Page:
Change: the late David Bowie sang about it, Gandhi said that “you must be the change you wish to see” and we all accept (deep down) that it is one of the few constant things in life. All of this is apt when it comes to the way that 2015-16 will be remembered. A year of changes. And changes bring broad challenges and opportunities.
An industry that matters
Tourism is worth £127 billion a year, around 9% of GDP, and incorporates more than 200,000 SMEs, with around 3 million jobs associated with tourism. The tourism industry is vital to economic prosperity: creating jobs and economic growth – even in times of economic uncertainty. The fallow period of the five years to 2014, when recession bit the UK economy hard, saw tourism jobs grow more than twice as much as other sectors. Today, 10% of UK jobs are tourism-related, and jobs in the sector continue to grow at nearly double the rate of other industries. Of the 3 million jobs directly attributable to tourism – many are in areas with few other major sources of employment.
Last year, 36.1 million visits from overseas visitors led to a £22.1 billion spend: both record figures. 2016 figures continue this record trend: with 21.1 million visits from overseas visitors in January to July, up 2% on the same period last year. As our fourth biggest service export, tourism is in pole position to build on this pattern of growth. While there is talk of trade deals with new markets, tourism already leads the way. Last year, US visitors spent £3 billion, while the number of Chinese visitors increased by 46%. Spending increased by 18%, catapulting China into our top 10 markets by value for the first time.
It’s not just international visitors that have delivered record growth. Domestic visitors spent more in England than ever before. £19.6 billion was spent by British residents on overnight trips in England (another record figure and an increase of 8%), while the number of domestic trips was 11% higher than 2014’s levels.
Last year, London saw over 18 million visits by international tourists for the first time ever, with the rest of England attracting over 15 million visits, both 7% increases on 2014. Growth in both the number of visits and spending were recorded in Wales, the West and East Midlands and the North West: demonstrating that the entire country is benefiting from the industry’s investment in developing a dynamic range of tourism products.
Backing from the Government has been vital. The Government’s Tourism Action Plan, launched in August by Theresa May soon after she become Prime Minister, shows that the Government understands the importance and significance of tourism to the country. Delivering on this plan will be a focus of our efforts during the coming years.
Industry growth built on partnership
Can British tourism deliver more for the country? Put simply: yes we can.
Collaborative working is central to our strategy to deliver an ever more appealing and competitive tourism offering for international and domestic tourists. Working as one team with the Foreign Office, Department for International Trade and the British Council, we will continue to deliver our inspirational GREAT marketing campaign.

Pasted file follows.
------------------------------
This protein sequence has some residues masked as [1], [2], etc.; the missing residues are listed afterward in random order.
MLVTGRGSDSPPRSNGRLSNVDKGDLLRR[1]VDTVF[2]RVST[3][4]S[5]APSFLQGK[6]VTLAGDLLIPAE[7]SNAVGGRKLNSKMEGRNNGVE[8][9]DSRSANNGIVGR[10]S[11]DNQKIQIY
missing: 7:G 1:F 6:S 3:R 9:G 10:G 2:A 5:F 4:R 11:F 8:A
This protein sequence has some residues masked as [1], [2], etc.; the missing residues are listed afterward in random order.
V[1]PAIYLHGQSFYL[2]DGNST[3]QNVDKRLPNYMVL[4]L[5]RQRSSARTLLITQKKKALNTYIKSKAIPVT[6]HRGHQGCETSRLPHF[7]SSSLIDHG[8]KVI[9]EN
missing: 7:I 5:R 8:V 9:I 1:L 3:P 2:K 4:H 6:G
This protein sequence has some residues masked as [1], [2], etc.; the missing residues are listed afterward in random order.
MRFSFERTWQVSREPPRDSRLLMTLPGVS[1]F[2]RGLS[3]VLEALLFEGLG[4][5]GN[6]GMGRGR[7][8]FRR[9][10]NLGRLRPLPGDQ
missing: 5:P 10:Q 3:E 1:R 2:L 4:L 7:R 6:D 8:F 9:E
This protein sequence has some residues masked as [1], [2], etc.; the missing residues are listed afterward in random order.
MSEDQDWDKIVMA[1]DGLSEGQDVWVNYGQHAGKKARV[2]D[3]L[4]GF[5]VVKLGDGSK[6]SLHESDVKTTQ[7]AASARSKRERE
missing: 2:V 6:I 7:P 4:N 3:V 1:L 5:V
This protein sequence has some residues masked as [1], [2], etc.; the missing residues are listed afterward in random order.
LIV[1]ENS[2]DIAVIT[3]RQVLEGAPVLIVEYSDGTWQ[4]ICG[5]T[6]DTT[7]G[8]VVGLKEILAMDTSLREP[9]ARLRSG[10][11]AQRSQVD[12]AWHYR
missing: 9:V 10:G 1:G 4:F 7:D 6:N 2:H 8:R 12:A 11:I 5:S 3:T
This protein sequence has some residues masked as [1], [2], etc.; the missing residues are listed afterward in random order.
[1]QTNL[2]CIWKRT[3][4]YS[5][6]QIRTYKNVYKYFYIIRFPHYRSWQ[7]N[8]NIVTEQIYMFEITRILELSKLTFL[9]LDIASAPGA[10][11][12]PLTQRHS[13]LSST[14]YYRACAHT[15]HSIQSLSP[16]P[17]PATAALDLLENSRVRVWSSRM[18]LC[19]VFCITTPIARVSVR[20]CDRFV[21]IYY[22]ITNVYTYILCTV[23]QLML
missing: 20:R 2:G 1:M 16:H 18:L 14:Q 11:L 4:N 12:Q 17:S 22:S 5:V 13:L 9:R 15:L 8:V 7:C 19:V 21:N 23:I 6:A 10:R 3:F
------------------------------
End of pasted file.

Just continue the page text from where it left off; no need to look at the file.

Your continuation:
We have also developed our strategic relationships with VisitScotland, Visit Wales, London & Partners, and English destinations, as well as vibrant commercial collaborations with partners including BBC Worldwide, British Airways, the Premier League and Sony Pictures. Through these, we will continue to inspire the world to explore the nations and regions – converting inspiration into visits; further boosting the economy and job numbers.
Our global network is a real asset for British tourism businesses as well as the nations and regions. It enables us to remain agile and adaptable to changing circumstances. In our key origin markets the weak pound means there has never been a better time for tourists to travel and spend here – be they from overseas or closer to home. Our short tactical campaign with BA in the US, mounted in just a few days after the EU Referendum, capitalised on this and secured record levels of media coverage at home and overseas with our call to action for Brits to holiday at home, and international visitors to enjoy the value and quality of British holidays.
Two major themes emerging from our latest market research are the need to reinforce the value message on the back of more affordable sterling, and underline our welcome. Both are being highlighted in our marketing messages and will form a central plank in our future marketing activity.
Last year alone, the country welcomed more than 4 million French and 3 million German visitors. In these markets, we are reinforcing our welcome messages through specific PR and social media initiatives to accompany our main #OMGB marketing campaign. We are looking to extend this to other European markets including Spain, Italy and The Netherlands. We will also continue high-profile activity in other key markets including China and the USA, where we will air TV advertising in partnership with Expedia
Longer term, the Government is keen to ensure that the industry’s priorities in terms of Brexit negotiations are heard and understood. The Secretary of State held an early round table on tourism with industry leaders, followed by a meeting last month of the Tourism Council where industry fed in to DCMS discussions.